Rachel Barton Pine Brings Metal Intensity to Classical Music
If pressed to come up with the metal version of classical music's "Big Three", Brahms, Beethoven, and Bach, violinist Rachel Barton Pine, a performer who's well versed in both styles, has got it covered.
"You can't leave off Sabbath, because they were the first metal band from which everything derived, but for me, I'm a thrash girl, so Megadeth, Anthrax, and early Metallica," the violinist laughs. "That's my music."
Though she'll be performing selections by Bach, Mohammed Fairouz, Paganini, and more at her upcoming Friday, September 21, performance at the Musical Instrument Museum, she's down to rock, too, recording and touring with Earthern Grave, which draws from doom and thrash metal traditions.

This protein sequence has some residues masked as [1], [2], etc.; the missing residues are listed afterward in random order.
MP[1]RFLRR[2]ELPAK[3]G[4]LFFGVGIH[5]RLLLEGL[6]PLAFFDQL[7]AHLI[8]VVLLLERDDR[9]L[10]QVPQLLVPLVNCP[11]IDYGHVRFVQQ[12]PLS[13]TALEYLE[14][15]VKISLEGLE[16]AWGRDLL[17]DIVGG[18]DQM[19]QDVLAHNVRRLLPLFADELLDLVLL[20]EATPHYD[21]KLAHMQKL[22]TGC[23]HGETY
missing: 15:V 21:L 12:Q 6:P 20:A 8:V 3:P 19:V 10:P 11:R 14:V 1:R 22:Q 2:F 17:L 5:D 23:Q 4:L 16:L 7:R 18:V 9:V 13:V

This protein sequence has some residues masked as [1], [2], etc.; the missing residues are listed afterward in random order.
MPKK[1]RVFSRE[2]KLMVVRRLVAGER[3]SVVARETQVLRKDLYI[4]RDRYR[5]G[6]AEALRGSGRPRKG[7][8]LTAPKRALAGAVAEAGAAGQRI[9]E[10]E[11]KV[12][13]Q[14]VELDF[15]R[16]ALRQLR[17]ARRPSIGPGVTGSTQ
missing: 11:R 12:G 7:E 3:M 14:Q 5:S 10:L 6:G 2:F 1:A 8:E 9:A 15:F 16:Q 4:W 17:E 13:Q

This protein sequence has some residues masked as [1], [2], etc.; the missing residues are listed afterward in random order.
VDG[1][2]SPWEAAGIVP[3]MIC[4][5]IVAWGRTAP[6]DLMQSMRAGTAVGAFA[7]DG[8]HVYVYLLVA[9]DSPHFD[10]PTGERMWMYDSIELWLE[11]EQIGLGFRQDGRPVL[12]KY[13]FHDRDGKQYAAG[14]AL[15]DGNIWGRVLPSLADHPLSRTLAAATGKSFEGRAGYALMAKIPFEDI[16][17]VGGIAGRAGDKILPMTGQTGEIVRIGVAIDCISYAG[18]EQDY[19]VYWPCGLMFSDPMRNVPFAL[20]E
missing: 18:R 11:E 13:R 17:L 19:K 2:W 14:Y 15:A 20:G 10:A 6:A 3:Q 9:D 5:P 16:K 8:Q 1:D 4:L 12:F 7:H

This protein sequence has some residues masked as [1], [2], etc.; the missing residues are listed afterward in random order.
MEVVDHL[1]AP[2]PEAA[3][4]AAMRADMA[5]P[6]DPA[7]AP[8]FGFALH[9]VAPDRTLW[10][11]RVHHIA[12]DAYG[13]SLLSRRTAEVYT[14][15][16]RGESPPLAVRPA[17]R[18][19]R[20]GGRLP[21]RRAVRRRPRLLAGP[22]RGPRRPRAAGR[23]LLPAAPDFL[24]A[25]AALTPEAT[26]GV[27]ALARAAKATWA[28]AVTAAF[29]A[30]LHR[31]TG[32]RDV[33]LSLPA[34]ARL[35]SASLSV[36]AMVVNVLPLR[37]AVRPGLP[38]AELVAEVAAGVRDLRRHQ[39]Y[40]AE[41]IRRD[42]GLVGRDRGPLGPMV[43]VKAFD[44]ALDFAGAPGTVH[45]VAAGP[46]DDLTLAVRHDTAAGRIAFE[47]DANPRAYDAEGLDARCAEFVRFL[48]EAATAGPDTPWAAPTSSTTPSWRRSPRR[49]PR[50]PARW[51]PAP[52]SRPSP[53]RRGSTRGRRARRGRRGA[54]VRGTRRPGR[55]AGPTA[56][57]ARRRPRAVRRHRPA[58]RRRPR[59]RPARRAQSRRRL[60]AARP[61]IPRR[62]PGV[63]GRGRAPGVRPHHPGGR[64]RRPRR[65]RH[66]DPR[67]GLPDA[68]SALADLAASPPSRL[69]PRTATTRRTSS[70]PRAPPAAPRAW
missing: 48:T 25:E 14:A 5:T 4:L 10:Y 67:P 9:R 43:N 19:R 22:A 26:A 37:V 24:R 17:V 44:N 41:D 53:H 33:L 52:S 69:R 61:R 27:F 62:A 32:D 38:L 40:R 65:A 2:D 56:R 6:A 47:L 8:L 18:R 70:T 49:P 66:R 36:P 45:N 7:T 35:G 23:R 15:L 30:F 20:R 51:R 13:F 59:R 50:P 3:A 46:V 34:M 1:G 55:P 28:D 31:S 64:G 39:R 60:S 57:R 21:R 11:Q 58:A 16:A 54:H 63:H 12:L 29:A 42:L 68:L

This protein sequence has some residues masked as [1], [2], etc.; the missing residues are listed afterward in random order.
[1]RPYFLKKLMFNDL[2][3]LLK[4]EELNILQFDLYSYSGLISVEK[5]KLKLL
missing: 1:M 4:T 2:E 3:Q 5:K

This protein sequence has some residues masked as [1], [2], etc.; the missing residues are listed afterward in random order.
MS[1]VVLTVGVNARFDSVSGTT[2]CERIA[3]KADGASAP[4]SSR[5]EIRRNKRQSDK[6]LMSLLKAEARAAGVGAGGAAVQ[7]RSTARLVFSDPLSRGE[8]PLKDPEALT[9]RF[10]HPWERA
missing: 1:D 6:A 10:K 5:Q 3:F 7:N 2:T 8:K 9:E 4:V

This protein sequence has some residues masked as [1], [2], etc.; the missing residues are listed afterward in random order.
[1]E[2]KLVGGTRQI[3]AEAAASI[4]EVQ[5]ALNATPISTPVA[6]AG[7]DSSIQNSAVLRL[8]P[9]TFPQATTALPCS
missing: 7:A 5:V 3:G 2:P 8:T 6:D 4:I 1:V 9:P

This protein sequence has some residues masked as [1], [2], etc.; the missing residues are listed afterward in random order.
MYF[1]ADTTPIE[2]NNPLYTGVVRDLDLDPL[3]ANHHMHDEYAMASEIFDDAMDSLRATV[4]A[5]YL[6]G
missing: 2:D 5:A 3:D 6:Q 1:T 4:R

"We have fast parts and slow parts," she says, "which allows our songs to have more scope. Sort of like Sabbath meets Slayer."
While the sweeping virtuosity of prog-metal is the clearest indication of metal's relationship with classical music, Barton Pine says the connection goes deeper than just an appreciation for technical skill.
"So many of the metal sub-genres are very influenced by classical, both the shredder virtuosity [drawn from the] violin tradition, as well the Romantic-era symphonic composers, just what they did orchestrally [in bringing that kind of] intensity and power to the music inspired other metal composers. It all kinds of makes sense," Barton Pine says. "There's a surprising number of music listeners who listen to metal and classical and nothing else. My interests are wide ranging, I love early music, folk music, Chicago blues, all kinds of different stuff, but the message I like to spread to my fellow rock fans is, 'If you love rock but you haven't discovered classical, it's not a mutually exclusive kind of a thing.'"